In May 2016, Shackleford requested that GEICO remove the Port Risk Ashore restriction so that he could sail the Vessel to Fort Lauderdale for extensive repairs. He requested "full coverage." GEICO knew, therefore, that the Vessel would be sailed to Fort Lauderdale within a few days for repairs. Shackleford testified that a cruising or navigational limit was "absolutely" not discussed during that conversation, and I find his testimony in that regard credible. Indeed, GEICO's Activity Log is silent on that.[3] (Activity Log, Plaintiffs Ex. 7, Dkt. 71-7).

         To remove the Port Risk Ashore endorsement, GEICO required a survey. Shackleford provided GEICO with the Rich Parrey survey and Steven Berlin's survey addendum. After reviewing those surveys, GEICO recorded the Vessel's condition as "Good, " with a fair market value of $345, 000, higher than the insured value. (Activity Log, Plaintiffs Ex. 7, Dkt. 71-7). And, on May 27, GEICO removed the Port Risk Ashore endorsement. (Policy, Plaintiffs Ex. 1, Dkt. 71-39; Activity Log, Plaintiffs Ex. 7, Dkt. 71-7). GEICO emailed Shackleford, confirming receipt of the survey and that it "was able to remove the port risk ashore restriction" and "attached a copy of the updated declarations page outlining the removal of this restriction." (Email, Plaintiffs Ex. 2, Dkt. 7l-2).[4]

         The May 27 Endorsement, like the March 14 Endorsement, had a blank space following "Navigation Area." However, the May 27 Declarations Page, unlike the March 14 Declarations Page, stated:

CRUISING LIMITS: While afloat, the insured Yacht shall be confined to the waters indicated below:
(There is no coverage outside of this area without the Company's written permission.)
U.S. Atlantic and Gulf Coastal waters and inland water tributary thereto between Eastport, ME and Brownsville, TX, inclusive and the waters of the Bahamas including the Turks and Caicos, however the boat must be north of Cape Hatteras, NC from June 1 until November 1 annually.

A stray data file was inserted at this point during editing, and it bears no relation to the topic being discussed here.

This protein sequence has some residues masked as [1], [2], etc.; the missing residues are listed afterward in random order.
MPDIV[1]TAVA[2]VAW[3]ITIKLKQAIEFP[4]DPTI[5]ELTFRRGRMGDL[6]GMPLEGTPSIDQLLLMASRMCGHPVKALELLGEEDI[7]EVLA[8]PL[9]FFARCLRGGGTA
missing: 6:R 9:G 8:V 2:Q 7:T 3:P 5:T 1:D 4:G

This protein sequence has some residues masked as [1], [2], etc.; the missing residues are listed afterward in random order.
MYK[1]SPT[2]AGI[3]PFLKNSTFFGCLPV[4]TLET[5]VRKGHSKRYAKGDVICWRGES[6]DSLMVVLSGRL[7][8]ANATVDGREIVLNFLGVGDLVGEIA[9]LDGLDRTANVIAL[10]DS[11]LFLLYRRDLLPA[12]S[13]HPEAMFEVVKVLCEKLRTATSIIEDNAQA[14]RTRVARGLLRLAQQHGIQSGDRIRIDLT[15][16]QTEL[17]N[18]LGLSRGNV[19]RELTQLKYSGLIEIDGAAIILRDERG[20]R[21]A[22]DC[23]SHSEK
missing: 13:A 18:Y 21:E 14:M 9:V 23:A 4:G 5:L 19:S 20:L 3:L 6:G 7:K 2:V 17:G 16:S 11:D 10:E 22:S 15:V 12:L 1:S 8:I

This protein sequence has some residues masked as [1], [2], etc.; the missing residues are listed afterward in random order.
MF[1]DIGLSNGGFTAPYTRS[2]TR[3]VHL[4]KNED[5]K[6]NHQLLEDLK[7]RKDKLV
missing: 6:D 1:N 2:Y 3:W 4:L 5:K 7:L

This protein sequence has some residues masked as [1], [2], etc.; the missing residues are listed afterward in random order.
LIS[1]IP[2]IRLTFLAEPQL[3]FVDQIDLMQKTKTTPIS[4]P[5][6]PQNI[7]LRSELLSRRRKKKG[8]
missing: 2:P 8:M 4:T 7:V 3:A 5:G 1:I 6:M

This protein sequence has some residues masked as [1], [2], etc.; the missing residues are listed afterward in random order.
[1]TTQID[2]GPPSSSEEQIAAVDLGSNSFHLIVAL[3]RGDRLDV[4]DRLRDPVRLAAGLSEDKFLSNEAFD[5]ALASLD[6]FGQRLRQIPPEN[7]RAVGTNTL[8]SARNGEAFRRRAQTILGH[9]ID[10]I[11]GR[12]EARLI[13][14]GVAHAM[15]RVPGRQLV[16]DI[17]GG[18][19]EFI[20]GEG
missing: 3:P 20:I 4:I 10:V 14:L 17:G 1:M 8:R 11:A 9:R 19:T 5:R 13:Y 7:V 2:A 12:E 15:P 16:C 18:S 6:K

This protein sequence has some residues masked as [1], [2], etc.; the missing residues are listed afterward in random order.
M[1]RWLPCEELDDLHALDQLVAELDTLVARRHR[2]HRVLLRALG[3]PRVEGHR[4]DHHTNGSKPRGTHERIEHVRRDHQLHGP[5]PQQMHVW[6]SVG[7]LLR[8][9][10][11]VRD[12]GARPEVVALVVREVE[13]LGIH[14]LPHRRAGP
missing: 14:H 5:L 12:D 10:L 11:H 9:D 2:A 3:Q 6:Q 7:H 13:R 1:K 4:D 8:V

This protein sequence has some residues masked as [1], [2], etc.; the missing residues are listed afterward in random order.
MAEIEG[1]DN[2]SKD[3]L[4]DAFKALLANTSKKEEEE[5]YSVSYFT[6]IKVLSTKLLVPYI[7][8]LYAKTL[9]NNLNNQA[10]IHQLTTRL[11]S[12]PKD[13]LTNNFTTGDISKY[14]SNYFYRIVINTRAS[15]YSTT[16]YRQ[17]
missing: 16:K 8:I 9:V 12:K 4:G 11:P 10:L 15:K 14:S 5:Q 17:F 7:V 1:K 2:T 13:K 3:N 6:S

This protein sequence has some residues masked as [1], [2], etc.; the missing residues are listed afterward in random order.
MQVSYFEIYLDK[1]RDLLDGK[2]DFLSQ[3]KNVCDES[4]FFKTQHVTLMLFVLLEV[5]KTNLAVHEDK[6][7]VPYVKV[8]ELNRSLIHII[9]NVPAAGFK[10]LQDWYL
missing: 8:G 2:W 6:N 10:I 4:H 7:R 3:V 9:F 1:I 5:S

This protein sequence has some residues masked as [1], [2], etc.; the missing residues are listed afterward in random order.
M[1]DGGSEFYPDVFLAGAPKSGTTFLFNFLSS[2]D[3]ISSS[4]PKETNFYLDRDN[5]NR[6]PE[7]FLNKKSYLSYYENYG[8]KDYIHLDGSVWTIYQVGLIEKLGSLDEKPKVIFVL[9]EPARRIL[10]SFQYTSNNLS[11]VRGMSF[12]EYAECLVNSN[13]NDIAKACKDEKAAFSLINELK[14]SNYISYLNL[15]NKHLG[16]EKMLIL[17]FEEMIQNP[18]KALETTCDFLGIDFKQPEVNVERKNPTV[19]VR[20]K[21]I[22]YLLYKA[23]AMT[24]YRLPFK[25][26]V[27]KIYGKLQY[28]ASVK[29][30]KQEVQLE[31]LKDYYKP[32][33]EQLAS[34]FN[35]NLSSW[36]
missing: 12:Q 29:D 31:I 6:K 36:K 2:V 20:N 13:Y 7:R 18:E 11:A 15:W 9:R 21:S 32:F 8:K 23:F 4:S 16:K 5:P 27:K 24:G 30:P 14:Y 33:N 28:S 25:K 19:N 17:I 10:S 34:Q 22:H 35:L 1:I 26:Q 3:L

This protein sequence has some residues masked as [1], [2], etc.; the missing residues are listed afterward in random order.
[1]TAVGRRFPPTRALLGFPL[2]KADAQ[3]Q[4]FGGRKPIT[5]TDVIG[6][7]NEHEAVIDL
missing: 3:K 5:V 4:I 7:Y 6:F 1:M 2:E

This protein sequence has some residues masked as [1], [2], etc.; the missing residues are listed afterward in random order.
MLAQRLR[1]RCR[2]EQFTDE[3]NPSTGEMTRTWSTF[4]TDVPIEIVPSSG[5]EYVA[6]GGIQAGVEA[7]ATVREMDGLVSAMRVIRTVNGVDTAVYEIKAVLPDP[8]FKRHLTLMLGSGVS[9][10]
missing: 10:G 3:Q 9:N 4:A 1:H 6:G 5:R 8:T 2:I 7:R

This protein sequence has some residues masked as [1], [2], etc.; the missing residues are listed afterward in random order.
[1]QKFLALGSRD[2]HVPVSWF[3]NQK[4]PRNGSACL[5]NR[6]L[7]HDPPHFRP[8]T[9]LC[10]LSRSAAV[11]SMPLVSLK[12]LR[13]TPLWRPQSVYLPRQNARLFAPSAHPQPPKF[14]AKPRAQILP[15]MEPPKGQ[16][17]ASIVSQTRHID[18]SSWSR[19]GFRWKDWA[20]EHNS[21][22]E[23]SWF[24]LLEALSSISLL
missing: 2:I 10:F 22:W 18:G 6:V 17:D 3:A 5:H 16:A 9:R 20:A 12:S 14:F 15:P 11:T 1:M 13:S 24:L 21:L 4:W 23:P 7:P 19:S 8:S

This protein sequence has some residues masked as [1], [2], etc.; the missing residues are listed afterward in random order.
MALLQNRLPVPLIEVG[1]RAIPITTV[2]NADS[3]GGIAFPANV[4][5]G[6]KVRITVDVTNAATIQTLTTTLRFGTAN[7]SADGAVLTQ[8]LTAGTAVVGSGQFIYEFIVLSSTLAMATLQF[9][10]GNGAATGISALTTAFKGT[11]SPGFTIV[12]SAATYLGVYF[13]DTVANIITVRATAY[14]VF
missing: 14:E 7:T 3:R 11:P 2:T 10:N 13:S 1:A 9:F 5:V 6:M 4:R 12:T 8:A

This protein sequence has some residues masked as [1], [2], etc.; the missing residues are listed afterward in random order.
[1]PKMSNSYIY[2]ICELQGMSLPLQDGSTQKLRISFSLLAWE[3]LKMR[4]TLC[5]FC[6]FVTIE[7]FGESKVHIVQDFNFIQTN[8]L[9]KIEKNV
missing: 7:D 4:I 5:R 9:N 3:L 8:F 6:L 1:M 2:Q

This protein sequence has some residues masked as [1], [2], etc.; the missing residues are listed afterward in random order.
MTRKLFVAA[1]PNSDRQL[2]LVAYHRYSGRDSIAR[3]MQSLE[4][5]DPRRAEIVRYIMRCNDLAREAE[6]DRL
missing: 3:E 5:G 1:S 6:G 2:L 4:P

F. Voyage to Fort Lauderdale

         Within a day or two of the May 27 Endorsement, Shackleford sailed the Vessel to Fort Lauderdale. In early June, while she was anchored in Lake Sylvia near Fort Lauderdale, a storm caused her to drag anchor and lodge against a seawall. As a result, she took on water and suffered damage. Shackleford contracted with a boat yard, Cracker Boy, to haul the Vessel out for repairs and filed a claim under the GEICO policy. In August 2016, Michael McCook, a marine loss investigator, inspected the Vessel at Cracker Boy.

         G. Condition of the Vessel before the Trip to Fort Lauderdale

         McCook was familiar with the Vessel prior to his inspection in August 2016 because he had inspected her as part of Shackleford's prior claim against CNA and Boat U.S. Indeed, GEICO, through its marine manager, Boat U.S., was aware of the prior claim, the damages the Vessel had suffered, and the terms of the settlement in which the Vessel was declared a constructive total loss.

         According to McCook, the reasons for the Vessel taking on water were unrelated to his opinion regarding her seaworthiness. According to him, the Vessel took on water during the storm in Fort Lauderdale because a PVC fitting, rather than a bronze cap fitting, had been used on a plug and debris had fallen on the float switch, preventing the bilge pump from operating properly.[5]

         Regarding her seaworthiness, McCook testified that the Vessel was unseaworthy to sail to Fort Lauderdale based on her faulty electrical system and structural damage. His testimony regarding the electrical system was based on a previous survey he reviewed that was not submitted as evidence, "various system failures" Shackleford experienced while sailing, and Shackleford having been shocked by the stove on the Vessel. And, he relied on her state of disarray while she ...


Buy This Entire Record For $7.95

Download the entire decision to receive the complete text, official citation,
docket number, dissents and concurrences, and footnotes for this case.

Learn more about what you receive with purchase of this case.